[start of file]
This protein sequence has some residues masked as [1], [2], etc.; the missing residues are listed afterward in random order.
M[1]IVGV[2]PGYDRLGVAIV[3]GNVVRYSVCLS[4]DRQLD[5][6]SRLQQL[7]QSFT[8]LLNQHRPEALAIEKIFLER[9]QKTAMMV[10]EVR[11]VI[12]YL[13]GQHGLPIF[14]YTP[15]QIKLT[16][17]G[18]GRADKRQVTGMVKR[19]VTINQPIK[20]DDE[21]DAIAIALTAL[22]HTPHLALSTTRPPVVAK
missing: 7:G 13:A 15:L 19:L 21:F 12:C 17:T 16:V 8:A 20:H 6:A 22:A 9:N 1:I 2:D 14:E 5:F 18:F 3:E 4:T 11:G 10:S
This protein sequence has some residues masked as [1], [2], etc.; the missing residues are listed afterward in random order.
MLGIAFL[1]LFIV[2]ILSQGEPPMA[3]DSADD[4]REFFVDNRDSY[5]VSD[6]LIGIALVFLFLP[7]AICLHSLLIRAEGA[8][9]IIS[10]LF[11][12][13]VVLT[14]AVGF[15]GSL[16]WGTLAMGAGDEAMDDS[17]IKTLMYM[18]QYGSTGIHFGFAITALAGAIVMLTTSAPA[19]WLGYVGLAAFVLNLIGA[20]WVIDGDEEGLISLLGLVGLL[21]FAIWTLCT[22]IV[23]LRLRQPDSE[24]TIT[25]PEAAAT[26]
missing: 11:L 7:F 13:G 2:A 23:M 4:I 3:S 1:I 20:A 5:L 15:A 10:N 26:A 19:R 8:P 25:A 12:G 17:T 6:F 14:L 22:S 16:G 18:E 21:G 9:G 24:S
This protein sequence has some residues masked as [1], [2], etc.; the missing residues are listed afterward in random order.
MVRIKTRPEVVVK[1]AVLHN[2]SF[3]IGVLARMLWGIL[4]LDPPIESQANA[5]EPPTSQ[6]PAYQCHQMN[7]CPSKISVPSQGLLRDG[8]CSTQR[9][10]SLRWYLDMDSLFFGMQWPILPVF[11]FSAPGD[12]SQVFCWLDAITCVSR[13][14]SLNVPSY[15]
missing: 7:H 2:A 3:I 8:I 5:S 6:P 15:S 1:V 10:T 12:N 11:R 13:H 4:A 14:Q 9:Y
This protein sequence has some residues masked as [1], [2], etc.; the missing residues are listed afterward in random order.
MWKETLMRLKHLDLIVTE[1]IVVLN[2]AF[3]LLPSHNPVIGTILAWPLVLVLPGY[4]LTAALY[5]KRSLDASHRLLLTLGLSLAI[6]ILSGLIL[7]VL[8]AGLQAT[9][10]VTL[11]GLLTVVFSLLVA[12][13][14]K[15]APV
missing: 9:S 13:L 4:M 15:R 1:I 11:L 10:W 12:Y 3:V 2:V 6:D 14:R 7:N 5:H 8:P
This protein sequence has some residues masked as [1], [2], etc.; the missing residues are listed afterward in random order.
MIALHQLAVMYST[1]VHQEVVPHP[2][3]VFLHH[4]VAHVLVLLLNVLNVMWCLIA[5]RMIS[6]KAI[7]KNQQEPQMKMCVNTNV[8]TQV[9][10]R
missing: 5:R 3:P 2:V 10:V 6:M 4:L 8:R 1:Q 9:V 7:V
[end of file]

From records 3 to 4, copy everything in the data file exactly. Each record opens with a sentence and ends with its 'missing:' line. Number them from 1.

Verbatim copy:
This protein sequence has some residues masked as [1], [2], etc.; the missing residues are listed afterward in random order.
MVRIKTRPEVVVK[1]AVLHN[2]SF[3]IGVLARMLWGIL[4]LDPPIESQANA[5]EPPTSQ[6]PAYQCHQMN[7]CPSKISVPSQGLLRDG[8]CSTQR[9][10]SLRWYLDMDSLFFGMQWPILPVF[11]FSAPGD[12]SQVFCWLDAITCVSR[13][14]SLNVPSY[15]
missing: 7:H 2:A 3:I 8:I 5:S 6:P 15:S 1:V 10:T 12:N 11:R 13:H 4:A 14:Q 9:Y
This protein sequence has some residues masked as [1], [2], etc.; the missing residues are listed afterward in random order.
MWKETLMRLKHLDLIVTE[1]IVVLN[2]AF[3]LLPSHNPVIGTILAWPLVLVLPGY[4]LTAALY[5]KRSLDASHRLLLTLGLSLAI[6]ILSGLIL[7]VL[8]AGLQAT[9][10]VTL[11]GLLTVVFSLLVA[12][13][14]K[15]APV
missing: 9:S 13:L 4:M 15:R 1:I 11:L 10:W 12:Y 3:V 2:V 6:D 14:R 7:N 5:H 8:P